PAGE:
Sometimes whilst bored I read old xkcd's annd although I know all the comics, I do from time to time discover a title text I hadn't seen before. This time I came across
Which had the title text: "Maybe we should give up on the whole idea of a 'back' button. 'Show me that thing I was looking at a moment ago' might just be too complicated an idea for the modern web."
This made me think, would it be a good UX practice to make the back button scroll up the page instead of going back a normal URL? And have a refresh load up that specific place in the infinite list instead of the top of the list. As far as I can see there is no technical reason not to do this, yet I haven't seen this implemented anywhere, so I am hereby asking whether you guys know of anybody who researched and/or implemented this? And if not just for opinions which disadvantages this approach could have. (Or a simple 'Yes you should do that!' if none of the before applies).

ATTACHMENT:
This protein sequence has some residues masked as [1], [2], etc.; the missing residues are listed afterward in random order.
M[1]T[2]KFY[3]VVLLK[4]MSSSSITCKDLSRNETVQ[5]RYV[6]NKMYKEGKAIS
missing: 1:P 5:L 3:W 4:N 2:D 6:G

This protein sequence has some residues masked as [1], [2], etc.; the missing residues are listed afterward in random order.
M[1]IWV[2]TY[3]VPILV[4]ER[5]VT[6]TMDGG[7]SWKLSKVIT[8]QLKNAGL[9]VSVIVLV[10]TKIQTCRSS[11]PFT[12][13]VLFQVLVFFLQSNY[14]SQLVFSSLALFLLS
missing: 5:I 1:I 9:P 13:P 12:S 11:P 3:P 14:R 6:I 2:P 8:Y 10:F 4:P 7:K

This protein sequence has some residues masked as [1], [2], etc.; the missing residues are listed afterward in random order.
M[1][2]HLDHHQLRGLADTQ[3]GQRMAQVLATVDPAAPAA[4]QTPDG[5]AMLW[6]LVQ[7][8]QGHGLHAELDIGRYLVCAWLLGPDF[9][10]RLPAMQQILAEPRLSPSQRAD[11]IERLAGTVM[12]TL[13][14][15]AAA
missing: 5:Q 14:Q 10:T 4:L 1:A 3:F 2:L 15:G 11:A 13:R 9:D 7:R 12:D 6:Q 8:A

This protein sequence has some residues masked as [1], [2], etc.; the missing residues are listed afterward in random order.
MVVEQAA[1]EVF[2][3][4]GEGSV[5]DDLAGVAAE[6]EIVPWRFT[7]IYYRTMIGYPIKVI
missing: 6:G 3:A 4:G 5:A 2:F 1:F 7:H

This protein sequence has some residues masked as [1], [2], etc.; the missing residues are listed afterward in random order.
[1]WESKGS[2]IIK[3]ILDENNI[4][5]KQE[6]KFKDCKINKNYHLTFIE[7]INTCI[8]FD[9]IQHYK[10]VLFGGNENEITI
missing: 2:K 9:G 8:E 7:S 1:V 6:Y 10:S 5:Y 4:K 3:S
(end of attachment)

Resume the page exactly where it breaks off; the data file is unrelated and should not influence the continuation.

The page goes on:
Example for the UX folk
You are on BBC.co.uk and go to Facebook. You scroll down a couple of pages, when you hit the back button, instead of going back to BBC you just scroll up one page. Till you get up till the first, after which you would after all just go back. When you copy the URL and bookmark it you are able to find the post you were just looking at (and still scroll up for more posts up till the most recent one).
Tech details for the Tech folk
With the History API in the browser you can change the URL at any time, so when you would scroll down you would see the URL change the
?p=n (or in the above example
t=i) part all the time. Going back would thus just go back to the previous URL state. (The facebook example would require a simple interaction between
replaceStates all the time and a single
pushState per page).